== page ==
Heat has gone on to inspire numerous other films and filmmakers. Directors for both the Hong Kong crime film Infernal Affairs (2002) and the British gangster film Layer Cake (2004) have cited the look of Heat as an influence on their own work. Most impressively, before going into production on The Dark Knight (2008), director Christopher Nolan screened Heat for all his department heads. He said, “I always felt Heat to be a remarkable demonstration of how you can create a vast universe with one city and balance a very large number of characters and their emotional journeys in an effective manner.” Indeed, the bank heist that begins the film is reminiscent of the one staged in Heat right down to a cameo by William Fichtner as a defiant bank manager in a nice reference to the actor’s role in Mann’s film.


Wednesday, November 17, 2010

DVD of the Week: The Night of the Hunter: Criterion Collection

It is one of the great tragedies of cinema that The Night of the Hunter (1955) was Charles Laughton’s lone film directing credit. An acclaimed character actor by trade, he decided to adapt David Grubb’s 1953 novel of the same name into a haunting southern gothic horror film cum fairy tale. He enlisted film critic/screenwriter James Agee (The African Queen) to write the screenplay and hired cinematographer Stanley Cortez (The Magnificent Ambersons) to bring his considerable expertise to the textured black and white imagery. Sadly, audiences at the time were not ready for this atmospheric fable and it failed to perform at the box office. Laughton died seven years later and never directed another film. However, over the years, The Night of the Hunter was rediscovered by critics and film buffs and its reputation grew as people finally caught up to a film that was ahead of its time. Its legacy is now firmly established and the film is regarded as a classic. It is rather fitting that the Criterion Collection has delivered the definitive edition of this film.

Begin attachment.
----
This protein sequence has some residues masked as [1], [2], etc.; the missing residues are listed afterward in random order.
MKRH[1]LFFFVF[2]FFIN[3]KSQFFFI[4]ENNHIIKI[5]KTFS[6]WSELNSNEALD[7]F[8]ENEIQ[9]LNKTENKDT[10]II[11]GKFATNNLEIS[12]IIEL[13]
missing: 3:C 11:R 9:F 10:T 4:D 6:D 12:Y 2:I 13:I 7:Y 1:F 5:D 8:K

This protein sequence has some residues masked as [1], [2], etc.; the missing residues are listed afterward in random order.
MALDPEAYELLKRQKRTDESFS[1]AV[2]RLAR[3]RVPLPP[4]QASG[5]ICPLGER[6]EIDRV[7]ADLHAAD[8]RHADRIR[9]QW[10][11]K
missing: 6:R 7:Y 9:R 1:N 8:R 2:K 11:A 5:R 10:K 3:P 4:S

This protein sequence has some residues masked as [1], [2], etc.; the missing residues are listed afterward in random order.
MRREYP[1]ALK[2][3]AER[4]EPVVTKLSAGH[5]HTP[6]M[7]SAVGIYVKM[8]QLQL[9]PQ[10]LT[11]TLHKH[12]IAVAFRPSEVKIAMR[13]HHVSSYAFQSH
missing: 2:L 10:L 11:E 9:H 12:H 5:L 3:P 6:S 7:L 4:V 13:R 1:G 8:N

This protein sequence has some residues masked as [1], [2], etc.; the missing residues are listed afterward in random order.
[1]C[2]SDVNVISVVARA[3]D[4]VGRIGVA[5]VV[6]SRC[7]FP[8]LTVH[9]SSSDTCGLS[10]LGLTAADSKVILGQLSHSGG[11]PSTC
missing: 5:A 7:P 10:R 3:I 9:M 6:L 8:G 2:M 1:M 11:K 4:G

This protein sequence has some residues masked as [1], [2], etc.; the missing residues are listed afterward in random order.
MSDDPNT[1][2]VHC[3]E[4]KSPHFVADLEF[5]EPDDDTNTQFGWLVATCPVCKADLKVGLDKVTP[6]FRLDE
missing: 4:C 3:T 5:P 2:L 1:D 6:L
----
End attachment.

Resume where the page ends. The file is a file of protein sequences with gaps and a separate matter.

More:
One of The Night of the Hunter’s earliest images is a disturbing one as a group of children playing come across the body of a dead woman. All we see are her legs lying on steps leading down to the cellar of a house. There is something unsettling about how one of her shoes is twisted off an odd angle from her foot. This scene sets the tone for the rest of the film – that of innocence lost. We are soon introduced to Harry Powell (Robert Mitchum), a fire and brimstone preacher who preys on vulnerable widows – killing them and stealing their money, all in the name of God. He talks to God about his disgust for the feminine aspects of women and the next thing we see is him watching a curvy burlesque dancer swaying suggestively in front of him. Powell clearly embodies the dual nature of love and hate – the words of which are tattooed on the fingers of both his hands.